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  1. Oh that wasn’t clear from any discussion to date
  2. how can the circuit illustrated actually follow the tie bar, as I understand it when you switch the " direction" switch the LEDs change immediately , even though the button to fire the point motors hasn't actually been pressed ?
  3. Interestingly, the Roco booster manual is entirely quiet on the issue of grounding ** seperate boosters , even though it’s exactly what the issue is. ** by grounding , I mean establishing a common 0V reference on the power supplies to the boosters. All the power supplies to any device feeding the rails needs to have a common 0V to prevent return currents finding incorrect return paths.
  4. My only comment would be that the direction leds will be wrong if the operator ever forgets to push the “ activate “ button , the usual way these circuits are arranged is to use a latching relay driven off the coil pulses , hence the led follows the point motor , not the switches you could also replace the led relay with a simple two transistor set/reset toggle from the pm drive which would do the same thing
  5. We use lots of tam valley juicers on our O gauge club layout. You should see the same voltage measurement as on plain track on the frog ( after a loco has run through the point )
  6. I still have my duettte , I still love the big chunky knob. I actually 3D printed some replica ones for other DC controllers. however the fact is the duette controller itself is very basic , and is easily bested by a simple electronic design from jelly bean components. good for nostalgia value , that’s about it.
  7. What do you mean by ” rattling across “. What’s actually happening
  8. Just in relation to ABC. You can get issues where metal wheels in the stock following the loco bridge the ABC track section and non ABC sections , causing errant behaviour and failure to stop. I’ve had to place very short insulated sections in between the two sections to prevent such issues , but it’s not a complete success , double heading ,carriage light pickups can all cause confusion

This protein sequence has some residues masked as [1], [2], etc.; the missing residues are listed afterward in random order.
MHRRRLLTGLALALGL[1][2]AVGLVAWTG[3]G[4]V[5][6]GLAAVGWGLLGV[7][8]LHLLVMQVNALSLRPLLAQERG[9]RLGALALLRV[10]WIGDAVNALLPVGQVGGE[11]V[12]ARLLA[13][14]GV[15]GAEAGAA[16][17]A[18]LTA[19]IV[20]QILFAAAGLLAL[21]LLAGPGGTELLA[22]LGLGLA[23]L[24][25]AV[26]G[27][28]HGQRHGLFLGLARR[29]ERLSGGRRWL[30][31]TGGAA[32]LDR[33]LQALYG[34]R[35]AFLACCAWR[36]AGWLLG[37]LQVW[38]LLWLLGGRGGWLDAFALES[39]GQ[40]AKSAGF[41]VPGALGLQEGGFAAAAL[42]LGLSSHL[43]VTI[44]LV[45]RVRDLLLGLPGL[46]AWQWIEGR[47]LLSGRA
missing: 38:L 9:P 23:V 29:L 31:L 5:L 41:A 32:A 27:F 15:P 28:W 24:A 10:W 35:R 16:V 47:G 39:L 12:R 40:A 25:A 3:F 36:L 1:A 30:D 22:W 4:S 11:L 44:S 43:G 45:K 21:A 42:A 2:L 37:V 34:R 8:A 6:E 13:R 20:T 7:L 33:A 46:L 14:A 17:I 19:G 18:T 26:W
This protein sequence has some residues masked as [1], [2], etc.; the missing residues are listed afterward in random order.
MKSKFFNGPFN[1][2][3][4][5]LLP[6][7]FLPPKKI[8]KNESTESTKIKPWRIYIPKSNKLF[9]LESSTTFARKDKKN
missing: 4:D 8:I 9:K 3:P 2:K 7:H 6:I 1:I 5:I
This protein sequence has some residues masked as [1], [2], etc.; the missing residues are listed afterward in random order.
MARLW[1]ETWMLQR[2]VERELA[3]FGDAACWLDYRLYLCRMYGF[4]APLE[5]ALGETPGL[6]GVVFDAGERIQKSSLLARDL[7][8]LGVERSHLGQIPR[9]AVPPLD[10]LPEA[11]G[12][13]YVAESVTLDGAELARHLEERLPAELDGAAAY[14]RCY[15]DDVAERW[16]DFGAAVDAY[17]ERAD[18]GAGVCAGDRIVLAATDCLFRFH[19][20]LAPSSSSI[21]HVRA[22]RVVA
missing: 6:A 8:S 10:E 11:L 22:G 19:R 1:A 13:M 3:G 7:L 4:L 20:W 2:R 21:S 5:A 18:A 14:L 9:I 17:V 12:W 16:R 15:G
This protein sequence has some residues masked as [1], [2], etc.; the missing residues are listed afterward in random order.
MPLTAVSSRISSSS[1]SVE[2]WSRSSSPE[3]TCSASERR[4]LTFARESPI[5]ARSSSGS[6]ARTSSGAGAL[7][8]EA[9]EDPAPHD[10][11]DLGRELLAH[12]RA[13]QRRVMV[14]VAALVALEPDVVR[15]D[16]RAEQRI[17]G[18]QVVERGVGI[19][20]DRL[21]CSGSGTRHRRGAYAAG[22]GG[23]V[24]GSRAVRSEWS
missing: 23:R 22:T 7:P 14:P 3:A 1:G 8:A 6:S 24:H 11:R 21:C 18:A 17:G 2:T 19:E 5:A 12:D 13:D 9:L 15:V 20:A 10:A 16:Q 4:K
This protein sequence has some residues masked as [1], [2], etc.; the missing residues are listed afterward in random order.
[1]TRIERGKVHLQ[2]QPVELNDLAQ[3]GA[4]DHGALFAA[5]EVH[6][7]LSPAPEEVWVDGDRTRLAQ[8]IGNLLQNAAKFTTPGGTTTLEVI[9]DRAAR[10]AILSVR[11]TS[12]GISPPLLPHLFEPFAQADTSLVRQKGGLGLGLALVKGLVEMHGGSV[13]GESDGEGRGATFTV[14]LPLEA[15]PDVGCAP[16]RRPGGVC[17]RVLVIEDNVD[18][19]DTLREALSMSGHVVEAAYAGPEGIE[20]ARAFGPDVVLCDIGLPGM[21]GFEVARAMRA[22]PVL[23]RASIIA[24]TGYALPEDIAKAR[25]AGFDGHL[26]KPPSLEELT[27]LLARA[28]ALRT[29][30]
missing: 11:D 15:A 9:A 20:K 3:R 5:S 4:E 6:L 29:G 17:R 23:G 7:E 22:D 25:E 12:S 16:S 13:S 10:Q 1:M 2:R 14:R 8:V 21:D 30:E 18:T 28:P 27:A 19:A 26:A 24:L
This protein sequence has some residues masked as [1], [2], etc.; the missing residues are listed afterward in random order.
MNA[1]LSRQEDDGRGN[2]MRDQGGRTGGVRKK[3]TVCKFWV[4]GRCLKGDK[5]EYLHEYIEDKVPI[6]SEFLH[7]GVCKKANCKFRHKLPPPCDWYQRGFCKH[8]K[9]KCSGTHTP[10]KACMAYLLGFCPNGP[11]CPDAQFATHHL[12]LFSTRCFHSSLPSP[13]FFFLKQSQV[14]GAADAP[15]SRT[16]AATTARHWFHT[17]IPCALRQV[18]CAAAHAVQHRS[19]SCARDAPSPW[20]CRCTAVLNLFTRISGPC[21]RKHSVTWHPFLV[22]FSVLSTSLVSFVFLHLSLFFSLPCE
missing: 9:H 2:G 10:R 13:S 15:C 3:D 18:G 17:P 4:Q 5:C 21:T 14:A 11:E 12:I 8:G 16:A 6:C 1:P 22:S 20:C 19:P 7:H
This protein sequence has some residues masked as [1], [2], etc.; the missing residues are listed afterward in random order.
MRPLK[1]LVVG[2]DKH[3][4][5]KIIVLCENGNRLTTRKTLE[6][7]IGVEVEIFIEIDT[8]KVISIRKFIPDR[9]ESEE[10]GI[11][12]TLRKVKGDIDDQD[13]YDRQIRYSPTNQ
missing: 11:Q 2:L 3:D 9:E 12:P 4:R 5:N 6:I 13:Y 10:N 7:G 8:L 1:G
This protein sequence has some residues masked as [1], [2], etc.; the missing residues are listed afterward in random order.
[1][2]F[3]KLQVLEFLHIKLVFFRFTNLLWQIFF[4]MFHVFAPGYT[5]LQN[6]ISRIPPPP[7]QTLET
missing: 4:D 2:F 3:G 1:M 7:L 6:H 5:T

9. Just by way of illustration. My friend has a large OO gauge fixed layout , 18by 12 , multiple levels all code 100 insulfrog it was DC with conventional isolating sections etc. He connected the dcc feed to the track and closed all the section /isolating switches dcc working fine now ( nce ) for several years is it best practice dcc wiring , god no. Does it work , absolutely dcc does not require u to do anything special if U don’t want to.
  10. No you just need the transistor circuit, per point , the capacitors can drive as many points as you need , the leds can be removed if not required hence you have a few jelly bean components per point to derive the advantage of low currents through the switches you do need a 2x transistor for each point
  11. All you ever need to know about CDUs. Near the end there’s a nice circuit that uses transistors to switch the CDU rather then the switches directly ( choice number 9) http://www.talkingelectronics.com/projects/75 Model Railway Projects/75 Model Railway Projects.html#Points PartB quite a nice circuit as it uses standard toggles and provides mimic panel leds as well
  12. Shameless self promotion you could build my dcc dropper boards, Optional dcc indicator led supported £3.50 each plus P&P ( not commercial , just covering costs ) simple to build connectors included etc.
  13. While there is definitely some difference in illumination , in many cases it’s irelevant ( mimics etc ) for example for blue , red, green and yellow I use 1k8 on 5V. Works fine
  14. Or use a CDU design that doesn’t pass the activation current through the switch ! There are several published designs where a transistor switches the output of the CDU and the switch simply switches the transistor. This removes the arcing and high current pulses from the switch
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